Plant growth

Objective: To simulate accurate 3D plants and fruits for use in training an AI algorithm.

 There is an overlap between procedural generation and artificial intelligence. In addition to using AI to build procedural 3D models, procedural 3D can be used to train AI faster. AI algorithms need a large amount of annotated data to teach the algorithm what to do. Procedural 3D can help with this because it can generate a huge amount of annotated images with variations of the object.

This use case used the example of an AI algorithm that should learn to recognize ripe fruits, specifically raspberries. For this, the growth process was mapped out and each step was divided in order to simulate the process from flower to overripe fruit. The size and shape of the drupelets, the individual berries that make up a raspberry, the hairs and the color are factors that are adjusted during the growing process. Care was taken to keep the procedural system open enough so that other berries with a similar way of growing can also be generated. As you can see in the picture, blackberries were also generated with this algorithm.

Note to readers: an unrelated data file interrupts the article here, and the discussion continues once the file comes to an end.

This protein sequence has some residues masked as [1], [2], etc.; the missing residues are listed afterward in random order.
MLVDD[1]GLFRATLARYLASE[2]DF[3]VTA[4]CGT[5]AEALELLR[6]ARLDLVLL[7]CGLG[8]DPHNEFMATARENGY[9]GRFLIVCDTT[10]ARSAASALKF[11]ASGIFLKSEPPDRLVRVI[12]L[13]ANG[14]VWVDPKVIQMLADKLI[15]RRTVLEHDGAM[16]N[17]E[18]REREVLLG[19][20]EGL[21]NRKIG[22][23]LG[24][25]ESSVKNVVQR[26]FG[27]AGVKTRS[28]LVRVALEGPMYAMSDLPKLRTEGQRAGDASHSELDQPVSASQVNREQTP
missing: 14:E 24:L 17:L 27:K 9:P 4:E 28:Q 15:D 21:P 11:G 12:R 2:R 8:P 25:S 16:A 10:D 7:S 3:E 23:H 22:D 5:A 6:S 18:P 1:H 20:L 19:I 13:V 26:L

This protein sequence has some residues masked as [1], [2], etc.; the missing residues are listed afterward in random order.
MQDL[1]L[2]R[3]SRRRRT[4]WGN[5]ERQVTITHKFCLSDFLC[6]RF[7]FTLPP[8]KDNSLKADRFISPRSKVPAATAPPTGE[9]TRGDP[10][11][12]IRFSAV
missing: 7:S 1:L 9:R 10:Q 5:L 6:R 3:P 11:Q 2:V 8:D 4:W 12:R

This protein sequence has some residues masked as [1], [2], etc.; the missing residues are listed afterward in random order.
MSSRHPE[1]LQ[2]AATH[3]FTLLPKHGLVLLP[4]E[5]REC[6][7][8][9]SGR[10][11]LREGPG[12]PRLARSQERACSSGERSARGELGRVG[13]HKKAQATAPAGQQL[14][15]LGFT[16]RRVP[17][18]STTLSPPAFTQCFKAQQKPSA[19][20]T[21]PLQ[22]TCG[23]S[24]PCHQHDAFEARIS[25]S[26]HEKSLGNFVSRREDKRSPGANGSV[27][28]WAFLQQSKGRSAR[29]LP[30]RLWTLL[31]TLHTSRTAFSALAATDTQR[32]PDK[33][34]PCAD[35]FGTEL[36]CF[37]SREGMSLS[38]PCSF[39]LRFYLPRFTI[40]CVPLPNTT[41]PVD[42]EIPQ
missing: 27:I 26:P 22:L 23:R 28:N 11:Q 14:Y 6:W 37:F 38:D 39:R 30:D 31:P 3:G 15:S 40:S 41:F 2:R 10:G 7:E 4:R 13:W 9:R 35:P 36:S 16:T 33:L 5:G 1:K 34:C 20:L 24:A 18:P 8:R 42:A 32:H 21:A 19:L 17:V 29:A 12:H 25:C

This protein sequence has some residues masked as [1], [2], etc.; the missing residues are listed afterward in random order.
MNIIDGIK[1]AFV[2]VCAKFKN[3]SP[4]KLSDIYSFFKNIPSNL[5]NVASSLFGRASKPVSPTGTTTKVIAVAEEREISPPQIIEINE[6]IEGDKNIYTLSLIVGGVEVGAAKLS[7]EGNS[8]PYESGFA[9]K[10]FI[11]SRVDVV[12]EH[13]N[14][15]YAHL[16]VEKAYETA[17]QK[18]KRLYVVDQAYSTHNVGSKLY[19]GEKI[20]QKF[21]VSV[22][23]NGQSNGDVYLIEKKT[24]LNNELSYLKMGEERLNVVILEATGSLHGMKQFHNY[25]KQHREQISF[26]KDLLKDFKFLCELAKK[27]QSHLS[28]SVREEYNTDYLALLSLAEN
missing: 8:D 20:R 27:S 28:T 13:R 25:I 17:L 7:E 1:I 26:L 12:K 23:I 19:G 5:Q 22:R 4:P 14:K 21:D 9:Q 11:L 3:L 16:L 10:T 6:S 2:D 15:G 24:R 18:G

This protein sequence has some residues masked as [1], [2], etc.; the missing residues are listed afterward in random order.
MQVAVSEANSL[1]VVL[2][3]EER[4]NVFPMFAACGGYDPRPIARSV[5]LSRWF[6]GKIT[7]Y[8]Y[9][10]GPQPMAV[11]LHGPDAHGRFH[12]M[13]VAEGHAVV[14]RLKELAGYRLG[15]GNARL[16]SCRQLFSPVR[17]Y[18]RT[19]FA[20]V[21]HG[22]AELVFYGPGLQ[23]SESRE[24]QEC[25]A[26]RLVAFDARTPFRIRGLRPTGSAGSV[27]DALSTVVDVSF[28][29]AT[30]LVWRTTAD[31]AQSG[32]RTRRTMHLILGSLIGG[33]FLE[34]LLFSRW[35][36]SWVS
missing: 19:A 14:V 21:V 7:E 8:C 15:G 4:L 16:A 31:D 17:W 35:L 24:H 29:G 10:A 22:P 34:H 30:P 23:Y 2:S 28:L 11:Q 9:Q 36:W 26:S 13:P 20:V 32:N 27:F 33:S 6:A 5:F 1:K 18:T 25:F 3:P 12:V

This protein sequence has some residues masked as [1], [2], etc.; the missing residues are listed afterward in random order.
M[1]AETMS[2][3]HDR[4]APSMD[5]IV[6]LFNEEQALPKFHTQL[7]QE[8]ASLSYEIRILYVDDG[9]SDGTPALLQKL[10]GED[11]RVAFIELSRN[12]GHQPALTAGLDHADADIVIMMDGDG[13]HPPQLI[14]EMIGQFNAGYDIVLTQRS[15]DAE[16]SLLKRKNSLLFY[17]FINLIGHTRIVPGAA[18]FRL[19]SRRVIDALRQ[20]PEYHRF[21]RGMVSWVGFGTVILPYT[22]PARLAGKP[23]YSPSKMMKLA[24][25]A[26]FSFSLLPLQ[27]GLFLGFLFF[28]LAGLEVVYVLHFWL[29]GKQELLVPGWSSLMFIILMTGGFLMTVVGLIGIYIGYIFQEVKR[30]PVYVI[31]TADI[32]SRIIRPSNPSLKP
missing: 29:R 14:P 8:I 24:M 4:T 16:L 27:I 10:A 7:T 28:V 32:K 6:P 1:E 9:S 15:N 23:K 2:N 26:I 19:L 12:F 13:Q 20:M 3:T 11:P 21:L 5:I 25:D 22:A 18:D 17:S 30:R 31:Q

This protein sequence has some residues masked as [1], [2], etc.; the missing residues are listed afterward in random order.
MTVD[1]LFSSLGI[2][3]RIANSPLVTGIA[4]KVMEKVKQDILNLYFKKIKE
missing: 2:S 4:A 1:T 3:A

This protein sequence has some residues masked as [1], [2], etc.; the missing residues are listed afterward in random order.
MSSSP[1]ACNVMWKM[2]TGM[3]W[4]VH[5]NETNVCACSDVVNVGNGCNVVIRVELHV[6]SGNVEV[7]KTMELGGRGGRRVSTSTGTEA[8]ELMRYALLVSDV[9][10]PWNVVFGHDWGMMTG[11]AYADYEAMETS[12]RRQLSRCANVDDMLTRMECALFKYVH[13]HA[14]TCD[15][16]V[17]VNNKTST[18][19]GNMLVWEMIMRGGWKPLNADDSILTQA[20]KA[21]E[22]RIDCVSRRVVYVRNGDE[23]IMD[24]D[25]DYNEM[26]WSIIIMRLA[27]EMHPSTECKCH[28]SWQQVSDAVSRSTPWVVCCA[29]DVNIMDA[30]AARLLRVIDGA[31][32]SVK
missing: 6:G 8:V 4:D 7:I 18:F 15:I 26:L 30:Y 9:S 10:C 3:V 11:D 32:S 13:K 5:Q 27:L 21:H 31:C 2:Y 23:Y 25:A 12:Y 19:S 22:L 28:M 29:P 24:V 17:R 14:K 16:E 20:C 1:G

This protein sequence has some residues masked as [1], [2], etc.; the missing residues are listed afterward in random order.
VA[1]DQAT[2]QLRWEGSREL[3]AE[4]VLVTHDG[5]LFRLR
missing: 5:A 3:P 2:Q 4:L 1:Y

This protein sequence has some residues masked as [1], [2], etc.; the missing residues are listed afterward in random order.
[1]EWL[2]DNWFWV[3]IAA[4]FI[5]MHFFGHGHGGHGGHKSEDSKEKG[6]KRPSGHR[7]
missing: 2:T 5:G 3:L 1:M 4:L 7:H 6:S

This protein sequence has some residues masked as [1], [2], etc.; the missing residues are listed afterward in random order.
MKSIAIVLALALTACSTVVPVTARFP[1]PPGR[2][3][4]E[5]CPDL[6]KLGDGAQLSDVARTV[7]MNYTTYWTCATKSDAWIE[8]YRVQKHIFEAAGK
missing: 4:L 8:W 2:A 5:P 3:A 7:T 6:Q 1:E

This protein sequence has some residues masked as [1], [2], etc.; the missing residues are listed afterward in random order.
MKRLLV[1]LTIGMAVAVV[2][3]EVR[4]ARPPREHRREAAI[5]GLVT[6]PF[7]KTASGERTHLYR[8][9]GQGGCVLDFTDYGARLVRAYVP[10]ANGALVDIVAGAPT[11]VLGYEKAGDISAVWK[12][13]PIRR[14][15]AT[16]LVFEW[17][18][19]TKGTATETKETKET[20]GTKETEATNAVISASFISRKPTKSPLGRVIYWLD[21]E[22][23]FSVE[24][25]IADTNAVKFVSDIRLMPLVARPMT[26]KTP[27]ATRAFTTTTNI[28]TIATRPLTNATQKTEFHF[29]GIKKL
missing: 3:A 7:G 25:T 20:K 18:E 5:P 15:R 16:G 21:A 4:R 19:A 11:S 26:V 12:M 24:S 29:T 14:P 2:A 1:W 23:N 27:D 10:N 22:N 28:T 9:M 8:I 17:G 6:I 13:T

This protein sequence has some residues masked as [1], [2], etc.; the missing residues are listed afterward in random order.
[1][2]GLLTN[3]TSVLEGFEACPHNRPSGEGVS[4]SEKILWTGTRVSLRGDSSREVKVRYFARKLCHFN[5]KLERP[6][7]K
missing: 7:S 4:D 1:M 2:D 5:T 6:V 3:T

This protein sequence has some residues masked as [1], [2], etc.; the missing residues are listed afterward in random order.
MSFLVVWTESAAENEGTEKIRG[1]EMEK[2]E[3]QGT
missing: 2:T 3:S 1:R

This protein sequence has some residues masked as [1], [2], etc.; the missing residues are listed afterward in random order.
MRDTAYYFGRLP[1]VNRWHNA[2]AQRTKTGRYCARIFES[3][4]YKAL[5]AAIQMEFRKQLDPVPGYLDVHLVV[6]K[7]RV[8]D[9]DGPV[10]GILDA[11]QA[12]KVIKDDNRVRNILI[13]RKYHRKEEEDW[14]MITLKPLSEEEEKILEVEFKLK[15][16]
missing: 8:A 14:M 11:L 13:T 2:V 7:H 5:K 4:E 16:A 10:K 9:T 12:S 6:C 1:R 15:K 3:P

In a second phase, the entire plant was simulated. This can be approached in three ways, via recursion, L-systems or space colonization. The paper TreeSketch (S. Longay et al.) was used for the generation of the plant. Just like in nature, there is a system in which the branches compete with each other for the existing place. So some branches will grow a lot and others will die. There is a parameter in the system that adjusts how strongly the tree grows away from gravity, or how much the branches will hang down. A second parameter determines which parts of the tree have more opportunities to grow and will therefore not die.


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Procedural 3D

Creating a 3D model using a procedural workflow starts with a simple shape just like classic 3D. Manipulations are then...